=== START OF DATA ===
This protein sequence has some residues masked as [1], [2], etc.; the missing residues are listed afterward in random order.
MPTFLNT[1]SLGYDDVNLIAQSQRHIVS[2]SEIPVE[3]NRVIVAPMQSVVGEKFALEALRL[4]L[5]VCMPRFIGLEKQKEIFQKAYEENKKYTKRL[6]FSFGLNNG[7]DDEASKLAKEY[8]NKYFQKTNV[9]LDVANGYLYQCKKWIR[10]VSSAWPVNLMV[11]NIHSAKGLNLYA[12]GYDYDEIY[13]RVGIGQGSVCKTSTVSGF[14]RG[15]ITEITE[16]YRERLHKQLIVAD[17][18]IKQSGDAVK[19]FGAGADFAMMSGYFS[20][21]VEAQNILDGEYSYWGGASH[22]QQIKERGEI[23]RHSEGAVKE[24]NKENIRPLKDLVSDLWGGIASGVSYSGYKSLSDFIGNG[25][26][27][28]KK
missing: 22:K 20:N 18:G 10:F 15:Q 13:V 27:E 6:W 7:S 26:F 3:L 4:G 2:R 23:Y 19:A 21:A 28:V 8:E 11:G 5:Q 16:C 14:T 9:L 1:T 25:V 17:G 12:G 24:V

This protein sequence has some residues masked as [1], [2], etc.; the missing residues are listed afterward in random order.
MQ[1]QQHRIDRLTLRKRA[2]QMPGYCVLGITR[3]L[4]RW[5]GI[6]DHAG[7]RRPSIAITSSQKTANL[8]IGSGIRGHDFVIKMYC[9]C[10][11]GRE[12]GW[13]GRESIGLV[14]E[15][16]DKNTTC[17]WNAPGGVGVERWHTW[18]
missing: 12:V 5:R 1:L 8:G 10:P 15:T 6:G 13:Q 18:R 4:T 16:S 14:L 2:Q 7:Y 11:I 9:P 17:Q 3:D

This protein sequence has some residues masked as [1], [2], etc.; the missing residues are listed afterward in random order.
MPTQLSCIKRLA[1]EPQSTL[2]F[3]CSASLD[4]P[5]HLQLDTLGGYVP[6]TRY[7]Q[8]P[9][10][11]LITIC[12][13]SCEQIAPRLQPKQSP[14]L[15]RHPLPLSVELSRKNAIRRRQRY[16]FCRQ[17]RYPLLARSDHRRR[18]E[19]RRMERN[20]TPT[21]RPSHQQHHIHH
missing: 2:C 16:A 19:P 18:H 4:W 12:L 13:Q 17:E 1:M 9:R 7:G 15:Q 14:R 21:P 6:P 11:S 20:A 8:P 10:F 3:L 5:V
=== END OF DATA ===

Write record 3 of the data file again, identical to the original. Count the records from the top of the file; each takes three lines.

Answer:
This protein sequence has some residues masked as [1], [2], etc.; the missing residues are listed afterward in random order.
MPTQLSCIKRLA[1]EPQSTL[2]F[3]CSASLD[4]P[5]HLQLDTLGGYVP[6]TRY[7]Q[8]P[9][10][11]LITIC[12][13]SCEQIAPRLQPKQSP[14]L[15]RHPLPLSVELSRKNAIRRRQRY[16]FCRQ[17]RYPLLARSDHRRR[18]E[19]RRMERN[20]TPT[21]RPSHQQHHIHH
missing: 2:C 16:A 19:P 18:H 4:W 12:L 13:Q 17:E 1:M 9:R 7:G 15:Q 14:R 21:P 6:P 11:S 20:A 8:P 10:F 3:L 5:V